The suggestion comes primarily from physicians and co-authors Roger J. Lewis, M.D., Ph.D., an emergency medicine physician and expert in clinical trial design at Los Angeles Biomedical Research Institute (LA BioMed) at Harbor-UCLA Medical Center in Torrance, California, and Donald L. Schomer, M.D., a neurologist at Boston's Beth Israel Deaconess Medical Center (BIDMC).
In an editorial in the March 7 edition of the Journal of the American Medical Association
, Drs. Lewis and Schomer say the results from the trial reported in this issue warrant the recommendation despite the fact the study was terminated early due to low enrollment.
"Seventy-three percent of the patients who had surgery were seizure-free after two years. In the same time period, zero patients who were surgery eligible - but for whom surgery was delayed - were seizure-free," says Dr. Schomer, a Professor of Neurology at Harvard Medical School. "With more than 2 million people in the U.S. affected by epilepsy, this is a very significant finding and should be taken into account for early treatment of patients with this disorder," adds Dr. Lewis.
More than 2.5 million people in the United States have received treatment for epilepsy in the past five years. About 60 percent of those patients have partial epilepsy where the focus, or place in the brain where the seizure begins, can be identified on radiographic imaging. One of the more common forms of partial epilepsy is mesial temporal lobe epilepsy (MTLE).
In spite of improvements in antiepileptic drugs (AEDs), more than 30 percent of people with epilepsy continue to experience debilitating seizures.
"We know there are risks associated with having seizures and there are often serious adverse effects of medications, so surgery may be a good option for many patients," says Dr. Schomer. "There's also a lot of documentation about diagnosing MTLE and locating the seizure focus as well as about positive outcomes after surgery, but up until now, there has been only one other prospective study that recommended surgical intervention."
The study Drs. Lewis and Schomer examined looked at patients who had experienced fewer than two years of disabling seizures from MTLE. The study group received a standardized anteromesial temporal resection (AMR), a surgery in which the area of seizure focus is removed from the brain. The control group, while eligible for surgery, delayed surgery and remained on anti-seizure medications.
The intent was to enroll 200 patients, but only 38 total patients had been enrolled in the study before it was terminated by the Data and Safety Monitoring Board. The low enrollment was likely due to the fact that the centers chosen for the study infrequently see and evaluate patients who are within two years of being diagnosed with MTLE, a requirement to participate in the study. Additionally, patients who have undergone such evaluations and are appropriate for surgery often do not wish to delay this form of treatment.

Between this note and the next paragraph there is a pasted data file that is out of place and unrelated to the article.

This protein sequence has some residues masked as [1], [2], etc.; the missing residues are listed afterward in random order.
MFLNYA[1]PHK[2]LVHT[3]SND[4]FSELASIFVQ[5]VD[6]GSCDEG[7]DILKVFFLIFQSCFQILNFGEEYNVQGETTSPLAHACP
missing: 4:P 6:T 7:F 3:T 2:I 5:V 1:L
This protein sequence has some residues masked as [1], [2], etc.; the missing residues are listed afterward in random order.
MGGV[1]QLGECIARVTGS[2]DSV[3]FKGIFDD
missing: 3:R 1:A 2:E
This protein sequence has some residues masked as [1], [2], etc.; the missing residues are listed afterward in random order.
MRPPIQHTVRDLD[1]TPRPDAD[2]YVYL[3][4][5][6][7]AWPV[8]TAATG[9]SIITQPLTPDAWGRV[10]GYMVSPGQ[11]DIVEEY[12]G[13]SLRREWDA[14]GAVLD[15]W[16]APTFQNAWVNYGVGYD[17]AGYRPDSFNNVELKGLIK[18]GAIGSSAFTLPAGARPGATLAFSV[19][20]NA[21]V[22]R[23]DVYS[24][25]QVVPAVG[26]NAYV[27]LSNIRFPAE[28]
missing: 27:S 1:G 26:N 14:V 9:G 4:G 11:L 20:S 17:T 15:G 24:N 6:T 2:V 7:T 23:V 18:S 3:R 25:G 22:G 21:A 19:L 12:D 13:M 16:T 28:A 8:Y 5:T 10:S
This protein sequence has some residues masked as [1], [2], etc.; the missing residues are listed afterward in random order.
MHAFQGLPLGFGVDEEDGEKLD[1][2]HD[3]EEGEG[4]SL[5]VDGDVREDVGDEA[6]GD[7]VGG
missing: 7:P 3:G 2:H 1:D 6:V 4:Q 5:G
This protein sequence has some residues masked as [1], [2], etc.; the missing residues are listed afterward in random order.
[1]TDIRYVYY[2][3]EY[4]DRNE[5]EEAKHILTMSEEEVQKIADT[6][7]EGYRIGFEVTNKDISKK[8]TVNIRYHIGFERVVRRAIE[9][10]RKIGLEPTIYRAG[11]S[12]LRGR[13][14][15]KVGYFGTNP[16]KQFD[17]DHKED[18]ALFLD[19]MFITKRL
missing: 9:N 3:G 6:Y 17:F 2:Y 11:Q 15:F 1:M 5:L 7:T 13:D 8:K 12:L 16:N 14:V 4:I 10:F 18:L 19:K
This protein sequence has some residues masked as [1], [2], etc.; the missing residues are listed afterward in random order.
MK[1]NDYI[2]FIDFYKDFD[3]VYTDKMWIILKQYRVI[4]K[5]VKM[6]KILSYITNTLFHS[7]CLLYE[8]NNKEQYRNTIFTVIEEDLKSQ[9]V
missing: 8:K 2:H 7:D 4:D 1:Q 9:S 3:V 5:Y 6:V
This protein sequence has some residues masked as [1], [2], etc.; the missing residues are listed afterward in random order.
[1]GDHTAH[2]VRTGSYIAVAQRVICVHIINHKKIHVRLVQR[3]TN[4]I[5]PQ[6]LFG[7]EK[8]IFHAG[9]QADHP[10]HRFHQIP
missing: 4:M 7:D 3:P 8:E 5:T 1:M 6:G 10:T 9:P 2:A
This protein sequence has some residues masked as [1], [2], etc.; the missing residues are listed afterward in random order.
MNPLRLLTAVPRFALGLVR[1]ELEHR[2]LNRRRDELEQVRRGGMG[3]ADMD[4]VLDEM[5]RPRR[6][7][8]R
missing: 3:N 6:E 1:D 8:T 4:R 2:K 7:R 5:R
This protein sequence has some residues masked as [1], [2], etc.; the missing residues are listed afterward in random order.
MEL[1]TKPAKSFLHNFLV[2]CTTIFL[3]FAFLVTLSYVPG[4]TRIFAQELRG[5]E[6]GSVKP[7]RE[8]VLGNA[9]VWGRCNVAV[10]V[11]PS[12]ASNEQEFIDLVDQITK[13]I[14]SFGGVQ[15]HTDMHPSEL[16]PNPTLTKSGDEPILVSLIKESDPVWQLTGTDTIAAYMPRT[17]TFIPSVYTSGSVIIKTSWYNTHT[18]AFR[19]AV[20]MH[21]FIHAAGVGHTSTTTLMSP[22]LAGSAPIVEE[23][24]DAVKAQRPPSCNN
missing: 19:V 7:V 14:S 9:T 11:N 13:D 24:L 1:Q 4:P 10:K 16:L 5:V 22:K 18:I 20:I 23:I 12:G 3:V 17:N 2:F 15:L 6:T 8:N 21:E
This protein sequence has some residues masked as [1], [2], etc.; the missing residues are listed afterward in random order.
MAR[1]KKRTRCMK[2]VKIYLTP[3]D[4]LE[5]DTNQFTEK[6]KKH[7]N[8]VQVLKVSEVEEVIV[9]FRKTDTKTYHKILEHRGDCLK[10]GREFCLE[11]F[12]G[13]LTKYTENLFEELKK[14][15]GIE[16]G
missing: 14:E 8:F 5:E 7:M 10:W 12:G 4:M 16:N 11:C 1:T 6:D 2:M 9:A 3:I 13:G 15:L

"Studies can be stopped for various reasons. A review board may determine that there is too much associated risk, or the evidence of treatment difference may be overwhelming," says Dr. Lewis. "This study was stopped because there weren't enough participants, but not before some impressive outcomes were unequivocally identified."
Not only did three quarters of the patients who received surgery remain seizure-free, but they also reported improved quality of life, which often correlates with freedom from seizures. While the patients who received surgery did suffer some memory loss and were no more likely to return to work than the nonsurgical intervention group, Drs. Lewis and Schomer believe the benefits of seizure freedom outweigh the deterrents. They also note that the disappointing effect of the surgery on employment may relate more to the lack of availability of appropriate rehabilitative services for both groups of patients.
"Although the trial was stopped much earlier than planned - albeit for good reasons - it answered the key question regarding how best to prevent further, disabling seizures in this patient population," says Dr. Lewis. Dr. Schomer adds, "We feel pretty strongly that stopping this trial early did not bias the findings and that this study, along with what we already know about seizures and seizure surgery, makes a strong case for recommending surgery for this type of epilepsy when it's indicated."
Though not addressed in this study, Drs. Lewis and Schomer also stress the "critical importance of early diagnosis." They say "recognizing the signs and symptoms of epilepsy early in the primary care setting and getting patients referred to level III and level IV epilepsy centers is essential for patients to receive the attention they need, including medical management, neurosurgical evaluations, counseling, and work training."